Our latest issue features a range of articles, including research on how functional diversity improves tropical forest resilience, evidence that the masting behaviour of oak trees is changing with rising temperatures and a meta-analysis of below‐ground responses to insect herbivory in ecosystems with woody plant canopies.
You can also read our new Biological Flora of the British Isles account on Quercus rubra (Red Oak), a large deciduous tree native to eastern North America but now widespread throughout forests in Europe and elsewhere.
The Editor’s Choice paper for this issue is “Seagrass ecosystem metabolic carbon capture in response to green turtle grazing across Caribbean meadows” by Johnson et al.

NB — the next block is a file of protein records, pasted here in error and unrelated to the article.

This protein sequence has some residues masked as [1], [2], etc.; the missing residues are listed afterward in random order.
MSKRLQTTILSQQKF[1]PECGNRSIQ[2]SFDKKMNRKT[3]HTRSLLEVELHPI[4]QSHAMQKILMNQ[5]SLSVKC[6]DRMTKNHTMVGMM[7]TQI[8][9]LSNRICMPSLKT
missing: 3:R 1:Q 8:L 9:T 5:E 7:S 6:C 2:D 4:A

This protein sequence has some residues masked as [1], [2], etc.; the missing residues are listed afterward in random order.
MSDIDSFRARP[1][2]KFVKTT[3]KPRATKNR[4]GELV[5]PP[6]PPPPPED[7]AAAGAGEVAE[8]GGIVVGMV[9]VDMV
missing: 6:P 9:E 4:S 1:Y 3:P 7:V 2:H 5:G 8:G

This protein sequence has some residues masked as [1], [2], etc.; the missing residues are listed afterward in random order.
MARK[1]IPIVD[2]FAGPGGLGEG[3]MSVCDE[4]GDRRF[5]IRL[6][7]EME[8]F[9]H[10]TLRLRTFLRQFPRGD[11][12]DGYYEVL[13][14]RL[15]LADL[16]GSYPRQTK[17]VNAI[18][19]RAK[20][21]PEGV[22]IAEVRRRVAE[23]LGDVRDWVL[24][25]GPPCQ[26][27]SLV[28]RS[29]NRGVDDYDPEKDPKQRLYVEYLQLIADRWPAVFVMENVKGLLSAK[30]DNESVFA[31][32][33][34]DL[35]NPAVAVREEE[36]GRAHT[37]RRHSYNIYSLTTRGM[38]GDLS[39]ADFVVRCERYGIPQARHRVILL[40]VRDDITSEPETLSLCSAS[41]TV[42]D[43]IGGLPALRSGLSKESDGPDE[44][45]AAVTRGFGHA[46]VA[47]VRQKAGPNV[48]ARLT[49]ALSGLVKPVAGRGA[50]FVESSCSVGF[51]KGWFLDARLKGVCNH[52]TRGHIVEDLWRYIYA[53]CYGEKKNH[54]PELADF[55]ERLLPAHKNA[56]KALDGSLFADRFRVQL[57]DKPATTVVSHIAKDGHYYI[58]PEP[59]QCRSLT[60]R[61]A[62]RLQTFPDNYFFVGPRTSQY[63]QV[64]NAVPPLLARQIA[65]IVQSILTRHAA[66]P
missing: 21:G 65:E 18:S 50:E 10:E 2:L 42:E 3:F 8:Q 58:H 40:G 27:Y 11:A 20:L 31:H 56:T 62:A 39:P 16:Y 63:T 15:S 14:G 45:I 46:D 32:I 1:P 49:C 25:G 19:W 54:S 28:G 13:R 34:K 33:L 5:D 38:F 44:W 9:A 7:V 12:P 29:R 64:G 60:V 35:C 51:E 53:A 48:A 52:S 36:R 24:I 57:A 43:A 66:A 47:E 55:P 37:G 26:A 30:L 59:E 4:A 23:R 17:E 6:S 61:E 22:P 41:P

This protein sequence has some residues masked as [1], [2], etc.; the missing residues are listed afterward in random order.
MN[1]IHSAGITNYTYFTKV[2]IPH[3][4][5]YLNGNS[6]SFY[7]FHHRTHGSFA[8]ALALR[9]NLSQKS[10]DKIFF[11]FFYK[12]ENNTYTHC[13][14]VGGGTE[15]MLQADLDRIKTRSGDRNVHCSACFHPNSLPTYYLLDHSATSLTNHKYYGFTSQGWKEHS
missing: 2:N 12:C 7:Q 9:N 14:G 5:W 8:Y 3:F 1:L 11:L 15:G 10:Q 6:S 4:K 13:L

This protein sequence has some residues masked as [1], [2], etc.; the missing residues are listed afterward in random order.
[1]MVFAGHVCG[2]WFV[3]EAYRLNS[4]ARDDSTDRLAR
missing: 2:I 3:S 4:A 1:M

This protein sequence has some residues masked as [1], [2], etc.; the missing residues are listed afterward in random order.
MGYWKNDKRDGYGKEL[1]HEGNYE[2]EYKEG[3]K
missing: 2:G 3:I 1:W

This article explores how carbon dynamics in seagrass ecosystems are responding to increased grazing by turtles and whether these responses differ among meadows across the Greater Caribbean and Gulf of Mexico.
You can find out more about this paper in our Editor’s Choice blog post.
The cover image for this issue was taken by Connie Millar and relates to the article “Symbiotic interactions above treeline of long‐lived pines: Mycorrhizal advantage of limber pine (Pinus flexilis) over Great Basin bristlecone pine (Pinus longaeva) at the seedling stage” by Shemesh, Boaz, Millar & Bruns.
This photograph shows an ancient bristlecone pine (Pinus longaeva), growing at the current upper treeline (3500 m) in the Cottonwood Basin of the White Mountains, California, USA.
You can read the full story behind their research and this incredible image in our latest Cover Story blog post.
We hope you also enjoy this gallery of images, which were submitted to the journal for this issue: